Orinj version 4.0.0
The Orinj Simple Reverb creates many repetitions of the signal to mimic natural reverberations. Natural reverberations occur when the sound bounces between the walls and between the objects in an enclosed space. Since natural reverberations tend to change the frequency content of the signal, the Orinj Simple Reverb also acts as a simple equalizer, usually increasing the amplitude of high frequencies. In Orinj, this is a "simple" reverb, as another effect, the Orinj Reverb, provides more control over the effect.
Using the Orinj Simple Reverb
The Orinj Simple Reverb can be added to tracks in the multitrack session view, tracks in the loop building view, and to waves in the single wave view. In the multitrack session view and in the loop building view, first select the track to which you want to add the effect. In all these views, click on Effect, Reverb, and then on Orinj Simple Reverb in the Orinj menu. You will see the following dialog.
When this dialog becomes visible, then the Orinj Simple Reverb has been added. You can adjust the parameters of the simple reverb in the dialog and click on Close. These parameters are described below.
Orinj Simple Reverb parameters
See Orinj Effects for notes on how to use the Title, Track, Presets, and Bypass controls. The remaining Orinj Simple Reverb controls are as follows.
- Pre-reverb delay: Use these controls – the box and the slider – to set the amount of time between the original signal and the first repetition of the reverb. This delay should be relatively short. It is measured in milliseconds (ms) and can be between 1 ms and 100 ms.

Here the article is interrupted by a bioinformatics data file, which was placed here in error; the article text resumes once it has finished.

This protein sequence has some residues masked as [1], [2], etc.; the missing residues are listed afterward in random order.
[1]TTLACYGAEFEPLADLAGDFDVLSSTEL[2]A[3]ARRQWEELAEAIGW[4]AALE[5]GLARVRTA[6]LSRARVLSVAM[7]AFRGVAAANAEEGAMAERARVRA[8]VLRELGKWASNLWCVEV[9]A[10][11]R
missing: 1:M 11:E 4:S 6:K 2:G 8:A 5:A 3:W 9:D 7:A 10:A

- Early decay: Use these controls – the box and the slider – to set the early decay of the reverb. The early decay is the ratio of each successive repetition of the signal to the previous repetition of the signal. The construction of the simple reverb is similar to an echo, but with many additional repetitions. The early decay is used throughout the reverb. The early decay is measured in % and can be between 0% (maximum decay and no repetitions) and 100% (no decay and repetitions with the same strength as the original signal).
- Maximum length: Use these controls – the box and the slider – to set the maximum length of the reverb. The maximum length is approximately the distance between the original signal and the last repetition of the reverb. It is measured in milliseconds (ms) and can be between 0 ms and 2000 ms (2 seconds).
- Smoothness: Use these controls – the box and the slider – to set how many repetitions there are in the reverb. The "smoother" this reverb is, the more repetitions there are of the signal, and the more the reverb sounds like a single sound mass. The less "smooth" the reverb is, the less repetitions there are, and the more each repetition sounds like a distinct sound. The smoothness is measured in % and can be between 0% and 100%. In principle, this reverb is computed as if the sound bounces from the four walls of a standard room. Without any changes, this is considered smoothness of 0%. With smoothness of 100%, there are at least as many new repetitions added as there would have been with 0%.
- Brightness: Use these controls – the box and the slider – to set the brightness of the reverb. The reverb is equipped with a simple equalizer that increases the amplitude of higher frequencies with higher brightness. The brightness is measured in % and can be between 0% and 100%, where 0% is no additional brightness (no additional amplitude for high frequencies).
See Orinj Effects for additional notes on: where Orinj effects can be used, using boxes and sliders that impact the same parameter (such as the box and slider for the reverb brightness), applying effects to mono and stereo waves, and using effects during playback. See Orinj Working with effects for additional information on creating, modifying, moving, removing, and processing effects. See Reverb for additional information on reverbs in audio processing.
Dry and wet mix
The Orinj Simple Reverb supports dry and wet mix changes. That is, you can adjust the mix between the original signal and the reverberations. See Orinj Effects for more information.